• 8K save – SRAM chip has an 8 or 64 at the end of the part number.
  • 32K save – SRAM chip has a 256 or 257 at the end of the part number.


Game Gear Ports

Donor PCBs

32-pin DIP


Controller Assembly

Ordering/Storage Guide

Circuit Boards



Chip Package Capacity (KB) Capacity (Kbit) Capacity (Mbit)
Am27C256 DIP28 32 256 0.25
Am27C512 DIP28 64 512 0.5
Am27C010 DIP28 128 1024 1
Am27C020 DIP28 256 2048 2
Am27C040 DIP28 512 4096 4
M27C1001 DIP32 128 1024 1
M27C2001 DIP32 256 2048 2
M27C801 DIP32 1024 8192 8
M27C800 DIP42 1024 8192 8
M27C160 DIP42 2048 16384 16
M27C322 DIP42 4096 32768 32



We use microcontrollers for reproduction NES and SNES security chips.



Painting Guide

  • TODO (Hayli!)

Mouse Pad Guide


  1. Turn on the heat press. It should be set to 400°, 60 seconds.
  2. Check the Google Drive.
    • Make sure the images you need are there.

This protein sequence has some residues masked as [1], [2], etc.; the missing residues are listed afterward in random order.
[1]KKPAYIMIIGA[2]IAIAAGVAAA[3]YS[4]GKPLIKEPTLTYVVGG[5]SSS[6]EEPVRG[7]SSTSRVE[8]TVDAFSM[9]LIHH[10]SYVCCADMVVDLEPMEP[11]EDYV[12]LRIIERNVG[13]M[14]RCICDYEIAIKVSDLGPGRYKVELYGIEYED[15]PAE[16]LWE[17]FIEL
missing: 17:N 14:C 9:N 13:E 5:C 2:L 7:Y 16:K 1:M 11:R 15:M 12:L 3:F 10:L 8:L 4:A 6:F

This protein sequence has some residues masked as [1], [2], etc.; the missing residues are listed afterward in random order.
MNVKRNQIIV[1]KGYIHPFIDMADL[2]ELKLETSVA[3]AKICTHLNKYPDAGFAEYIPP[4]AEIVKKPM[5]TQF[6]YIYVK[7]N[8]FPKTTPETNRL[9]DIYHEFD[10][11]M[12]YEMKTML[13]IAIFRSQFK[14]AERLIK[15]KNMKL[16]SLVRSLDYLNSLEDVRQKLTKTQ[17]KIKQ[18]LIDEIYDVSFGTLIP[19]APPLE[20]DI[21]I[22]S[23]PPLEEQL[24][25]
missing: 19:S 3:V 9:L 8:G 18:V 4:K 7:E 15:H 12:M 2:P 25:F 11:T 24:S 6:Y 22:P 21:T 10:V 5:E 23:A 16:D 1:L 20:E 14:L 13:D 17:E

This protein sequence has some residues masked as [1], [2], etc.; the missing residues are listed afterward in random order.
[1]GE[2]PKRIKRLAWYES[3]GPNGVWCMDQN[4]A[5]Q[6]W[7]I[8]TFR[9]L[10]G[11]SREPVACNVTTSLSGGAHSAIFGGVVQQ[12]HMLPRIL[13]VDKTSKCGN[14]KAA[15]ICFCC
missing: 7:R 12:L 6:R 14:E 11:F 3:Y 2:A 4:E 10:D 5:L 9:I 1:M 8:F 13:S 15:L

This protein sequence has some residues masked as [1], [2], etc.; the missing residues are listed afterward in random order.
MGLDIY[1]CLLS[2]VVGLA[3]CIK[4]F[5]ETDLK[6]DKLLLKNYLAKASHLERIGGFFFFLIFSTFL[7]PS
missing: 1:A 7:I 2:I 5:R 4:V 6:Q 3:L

• If not, save the images you will need to the drive file.
    • Leave Google Drive open in case you need to look up the mouse pad mock up. 
  3. Move to the computer connected to the sublimation printer and download the images you need from the drive (if they are not there already).
  4. Open Photoshop.
  5. Click:
    • File → Open
      • Zelda2.psd (mouse pad file)
      • Images needed for mouse pad(s) from the downloads folder.


  1. Go to image file tab.
  2. Click: 
    • Image → Image Rotaton → Flip Canvas Horizontal
    • Select → All
    • Edit → Cut or Copy
  3. Go to Zelda2.psd (Mousepad File)
  4. Click:
    • Edit → Paste
    • Edit → Transform → Rotate 90° CW
    • Edit → Free Transform
  5. Hold “Shift” and use the mouse to resize the cover image.
  6. Press “Enter” to confirm resize.
    • In the Layers, on the right, lower opacity to see the layer underneath.
  7. Click and drag image so that overlapping layer areas are the part of the image needed for the mouse pad.
  8. Choose “Select” tool on the left.
  9. Select just where new image and old overlap.
  10. Click: Edit → Cut
  11. On right in Layers delete layers 1 and 2.
  12. Click the little eyes next to the other layers to hide them.
  13. Click: 
    • Edit → Paste
    • File → Print

Print Settings

    Printer: SAWGRASS 400SG RPCS-R

    Color Handling: Photoshop Manages Colors

    Printer Profile: SG400 DyeTrans High Quality .icm